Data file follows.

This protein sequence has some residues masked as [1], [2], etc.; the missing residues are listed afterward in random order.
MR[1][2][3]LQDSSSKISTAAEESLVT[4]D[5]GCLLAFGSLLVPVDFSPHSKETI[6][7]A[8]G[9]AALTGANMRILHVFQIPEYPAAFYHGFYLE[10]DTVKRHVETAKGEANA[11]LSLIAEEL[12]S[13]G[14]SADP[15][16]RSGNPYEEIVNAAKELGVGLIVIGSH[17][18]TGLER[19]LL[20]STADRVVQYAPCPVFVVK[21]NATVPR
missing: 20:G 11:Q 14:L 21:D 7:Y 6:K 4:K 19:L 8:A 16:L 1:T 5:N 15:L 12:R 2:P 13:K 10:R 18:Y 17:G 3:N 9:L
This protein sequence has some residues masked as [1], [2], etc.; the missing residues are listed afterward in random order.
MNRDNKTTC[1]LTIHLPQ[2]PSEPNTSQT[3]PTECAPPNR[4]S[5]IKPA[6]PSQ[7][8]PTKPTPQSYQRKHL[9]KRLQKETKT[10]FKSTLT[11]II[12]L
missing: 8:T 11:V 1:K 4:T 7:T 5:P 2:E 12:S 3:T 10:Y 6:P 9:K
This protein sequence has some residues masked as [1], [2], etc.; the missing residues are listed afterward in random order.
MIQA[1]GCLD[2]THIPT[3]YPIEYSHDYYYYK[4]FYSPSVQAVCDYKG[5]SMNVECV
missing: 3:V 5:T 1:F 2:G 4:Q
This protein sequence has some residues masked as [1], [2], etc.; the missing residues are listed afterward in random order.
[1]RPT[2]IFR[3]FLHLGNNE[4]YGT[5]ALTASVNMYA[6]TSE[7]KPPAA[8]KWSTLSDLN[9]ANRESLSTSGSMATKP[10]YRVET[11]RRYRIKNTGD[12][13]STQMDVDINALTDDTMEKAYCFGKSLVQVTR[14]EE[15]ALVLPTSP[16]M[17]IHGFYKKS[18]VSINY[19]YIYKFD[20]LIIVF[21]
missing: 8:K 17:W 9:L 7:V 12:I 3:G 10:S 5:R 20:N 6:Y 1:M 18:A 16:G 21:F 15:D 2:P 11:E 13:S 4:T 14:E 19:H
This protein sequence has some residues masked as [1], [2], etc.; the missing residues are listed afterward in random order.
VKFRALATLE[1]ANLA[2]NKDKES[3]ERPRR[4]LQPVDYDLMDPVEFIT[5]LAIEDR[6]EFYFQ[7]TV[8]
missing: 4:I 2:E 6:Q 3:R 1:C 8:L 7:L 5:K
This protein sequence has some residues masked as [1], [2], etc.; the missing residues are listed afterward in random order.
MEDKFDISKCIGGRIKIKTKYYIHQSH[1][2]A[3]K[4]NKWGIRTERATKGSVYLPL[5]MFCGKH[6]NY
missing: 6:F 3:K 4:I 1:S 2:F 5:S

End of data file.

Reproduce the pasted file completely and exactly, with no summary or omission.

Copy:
This protein sequence has some residues masked as [1], [2], etc.; the missing residues are listed afterward in random order.
MR[1][2][3]LQDSSSKISTAAEESLVT[4]D[5]GCLLAFGSLLVPVDFSPHSKETI[6][7]A[8]G[9]AALTGANMRILHVFQIPEYPAAFYHGFYLE[10]DTVKRHVETAKGEANA[11]LSLIAEEL[12]S[13]G[14]SADP[15][16]RSGNPYEEIVNAAKELGVGLIVIGSH[17][18]TGLER[19]LL[20]STADRVVQYAPCPVFVVK[21]NATVPR
missing: 20:G 11:Q 14:L 21:D 7:Y 6:K 4:K 19:L 8:A 16:L 1:T 5:N 15:L 12:R 2:P 13:K 10:R 18:Y 17:G 3:N 9:L
This protein sequence has some residues masked as [1], [2], etc.; the missing residues are listed afterward in random order.
MNRDNKTTC[1]LTIHLPQ[2]PSEPNTSQT[3]PTECAPPNR[4]S[5]IKPA[6]PSQ[7][8]PTKPTPQSYQRKHL[9]KRLQKETKT[10]FKSTLT[11]II[12]L
missing: 8:T 11:V 1:K 4:T 7:T 5:P 2:E 12:S 3:T 10:Y 6:P 9:K
This protein sequence has some residues masked as [1], [2], etc.; the missing residues are listed afterward in random order.
MIQA[1]GCLD[2]THIPT[3]YPIEYSHDYYYYK[4]FYSPSVQAVCDYKG[5]SMNVECV
missing: 3:V 5:T 1:F 2:G 4:Q
This protein sequence has some residues masked as [1], [2], etc.; the missing residues are listed afterward in random order.
[1]RPT[2]IFR[3]FLHLGNNE[4]YGT[5]ALTASVNMYA[6]TSE[7]KPPAA[8]KWSTLSDLN[9]ANRESLSTSGSMATKP[10]YRVET[11]RRYRIKNTGD[12][13]STQMDVDINALTDDTMEKAYCFGKSLVQVTR[14]EE[15]ALVLPTSP[16]M[17]IHGFYKKS[18]VSINY[19]YIYKFD[20]LIIVF[21]
missing: 8:K 17:W 9:L 7:V 12:I 3:G 10:S 5:R 20:N 6:Y 1:M 18:A 16:G 21:F 15:D 2:P 11:E 13:S 4:T 14:E 19:H
This protein sequence has some residues masked as [1], [2], etc.; the missing residues are listed afterward in random order.
VKFRALATLE[1]ANLA[2]NKDKES[3]ERPRR[4]LQPVDYDLMDPVEFIT[5]LAIEDR[6]EFYFQ[7]TV[8]
missing: 4:I 2:E 6:Q 3:R 1:C 8:L 7:L 5:K
This protein sequence has some residues masked as [1], [2], etc.; the missing residues are listed afterward in random order.
MEDKFDISKCIGGRIKIKTKYYIHQSH[1][2]A[3]K[4]NKWGIRTERATKGSVYLPL[5]MFCGKH[6]NY
missing: 6:F 3:K 4:I 1:S 2:F 5:S